Java's Getters And Setters are evil, JavaFX Script's not always

The reaction for the posts Getters and setters: an antipattern. JavaBeans and OO and Summary: Public getters and setters should be considered as an antipattern caused some interesting discussions and comments. There was one common sense: exposing private attributes over getters and setters is neither objectoriented, nor domain driven style. An interesting solution for this problem offers JavaFX script, sample:

A class customer with 2 members and one update method:

import java.lang.System;

class Customer{

private attribute firstName: String?;

private attribute lastName: String?;

operation update(newFirstName:String,newLastName:String);



operation Customer.update(newFirstName:String,newLastName:String){

firstName = newFirstName;

lastName = newLastName;


The interesting part of the source code are "Replace Trigger" which can be associated with attributes: 

trigger on Customer.firstName[oldValue] = newValue{

System.out.println("Old value was: {oldValue}, the new value is: {newValue}");



trigger on Customer.lastName[oldValue] = newValue{

System.out.println("Old value was: {oldValue}, the new value is: {newValue}");



The construction of an FX object:


var dukeCustomer = Customer{

firstName: "duke"

lastName: "mighty"


Causes the following output:

Old value was: , the new value is: duke
Old value was: , the new value is: mighty

The call of the following update method: 


writes the lines below:

Old value was: duke, the new value is: java
Old value was: mighty, the new value is: javafx

So JavaFX Script allows, only if neccessary, the definition of "interceptors" called triggers, which can be used for validation etc.

I like the idea, because most of the Java-Getters/Setters are empty. I'm curious, why these triggers aren't called "update aspects".

It would be much better for the marketing :-).

The method update isn't necessary, it is also allowed to access the attributes directly. It seem's like JavaFX now ignores the "private" keyword...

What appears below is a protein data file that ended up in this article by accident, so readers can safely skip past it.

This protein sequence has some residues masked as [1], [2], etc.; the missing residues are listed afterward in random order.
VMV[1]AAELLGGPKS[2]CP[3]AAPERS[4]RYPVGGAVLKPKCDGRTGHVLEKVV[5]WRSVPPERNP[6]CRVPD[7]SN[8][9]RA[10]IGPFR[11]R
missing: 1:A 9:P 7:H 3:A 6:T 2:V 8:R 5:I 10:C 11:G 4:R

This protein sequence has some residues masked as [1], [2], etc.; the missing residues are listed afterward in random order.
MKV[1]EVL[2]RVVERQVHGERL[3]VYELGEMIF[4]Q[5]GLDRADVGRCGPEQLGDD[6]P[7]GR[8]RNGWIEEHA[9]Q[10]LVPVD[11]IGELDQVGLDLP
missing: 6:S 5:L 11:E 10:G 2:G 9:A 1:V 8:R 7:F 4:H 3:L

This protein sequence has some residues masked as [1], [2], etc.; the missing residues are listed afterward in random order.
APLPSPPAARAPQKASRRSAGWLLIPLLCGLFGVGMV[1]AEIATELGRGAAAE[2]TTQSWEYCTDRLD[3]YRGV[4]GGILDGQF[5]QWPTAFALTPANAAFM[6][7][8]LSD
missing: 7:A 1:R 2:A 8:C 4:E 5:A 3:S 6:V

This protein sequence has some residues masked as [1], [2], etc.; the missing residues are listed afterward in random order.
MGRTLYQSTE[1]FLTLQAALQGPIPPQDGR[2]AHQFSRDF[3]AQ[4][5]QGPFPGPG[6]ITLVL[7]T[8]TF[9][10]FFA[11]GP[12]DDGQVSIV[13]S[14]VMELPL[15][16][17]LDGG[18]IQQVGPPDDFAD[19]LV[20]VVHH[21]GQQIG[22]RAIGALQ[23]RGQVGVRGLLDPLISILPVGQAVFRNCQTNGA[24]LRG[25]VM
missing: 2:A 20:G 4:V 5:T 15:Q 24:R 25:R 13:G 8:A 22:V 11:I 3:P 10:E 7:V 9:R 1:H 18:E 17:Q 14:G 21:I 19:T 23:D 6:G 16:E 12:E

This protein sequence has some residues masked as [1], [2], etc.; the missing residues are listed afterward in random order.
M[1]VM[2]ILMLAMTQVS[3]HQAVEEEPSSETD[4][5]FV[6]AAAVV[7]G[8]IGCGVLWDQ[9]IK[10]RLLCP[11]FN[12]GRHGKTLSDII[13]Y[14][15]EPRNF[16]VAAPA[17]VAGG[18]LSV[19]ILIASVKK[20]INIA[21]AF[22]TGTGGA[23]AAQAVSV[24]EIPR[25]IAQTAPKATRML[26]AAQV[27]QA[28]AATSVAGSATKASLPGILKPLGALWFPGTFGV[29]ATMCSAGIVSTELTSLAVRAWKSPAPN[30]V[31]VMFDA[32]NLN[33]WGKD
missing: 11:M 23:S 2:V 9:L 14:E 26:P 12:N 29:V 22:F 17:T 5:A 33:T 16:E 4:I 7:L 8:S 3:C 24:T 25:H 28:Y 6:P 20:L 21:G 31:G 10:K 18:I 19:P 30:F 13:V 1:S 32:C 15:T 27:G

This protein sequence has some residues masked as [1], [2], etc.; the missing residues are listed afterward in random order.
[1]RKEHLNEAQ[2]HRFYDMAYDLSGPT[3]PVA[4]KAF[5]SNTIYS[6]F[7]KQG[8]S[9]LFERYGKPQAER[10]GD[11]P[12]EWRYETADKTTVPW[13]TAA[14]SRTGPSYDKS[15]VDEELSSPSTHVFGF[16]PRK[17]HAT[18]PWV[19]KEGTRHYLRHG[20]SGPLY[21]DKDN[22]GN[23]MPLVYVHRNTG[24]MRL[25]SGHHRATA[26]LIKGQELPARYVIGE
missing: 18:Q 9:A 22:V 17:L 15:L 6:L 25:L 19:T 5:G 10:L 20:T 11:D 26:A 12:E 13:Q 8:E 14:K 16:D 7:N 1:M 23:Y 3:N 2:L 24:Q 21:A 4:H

Hint: to see the system output from the JavaFXPad, you have to activate the "Java Console" in the JNLP settings (System Settings, Java under Windows).


The getters and setters debate has been raging for awhile now. Not sure where I stand but interesting twise with the JavaFX factor.

Posted by JavaDonkey on June 01, 2007 at 06:52 PM CEST #

Sort of unrelated but I'm also impressed by the integration of database concepts... It's clear the design team around F3/JavaFX (Christopher only?) are well-rounded, in-the-trenches type of people.

Posted by Ivan on June 01, 2007 at 07:12 PM CEST #

I just came here because I read your J1 presentation where you discuss binding JPA objects to UI using 295... I was very surprised to see something like that, have you tried this?
295 requires property change listeners in order to build proper two way binding, that doesn't seem like a good idea to add into a JPA object (PropertyChangeSupport objects). Yet I didn't see any mention of that in the presentation.

Anyway, regarding getters and setters have you seen my bean properties project?

It pretty much addresses most of the issues and I think solves them more elegantly than F3 (arguably the syntax could be improved).

Posted by Shai Almog on June 03, 2007 at 12:21 AM CEST #

Hi Shai,

the problem with J1-presentation is the 1 hour limit :-). I used Eclipse's Beans Binding, my own jakarta commons beanutils based solution and I'm also experimenting with Beans Binding. PropertyChangeSupport stuff is not perfect, but can be easily generated (see Netbeans 6 -> Java Desktop Application). A two-way binding is only needed in case there are more than one view interested in one domain projects. The JavaFX solution surprised me - it is interesting.
I'm already curious about your solution!

thank you for your comment,


Posted by Adam Bien on June 03, 2007 at 11:50 AM CEST #

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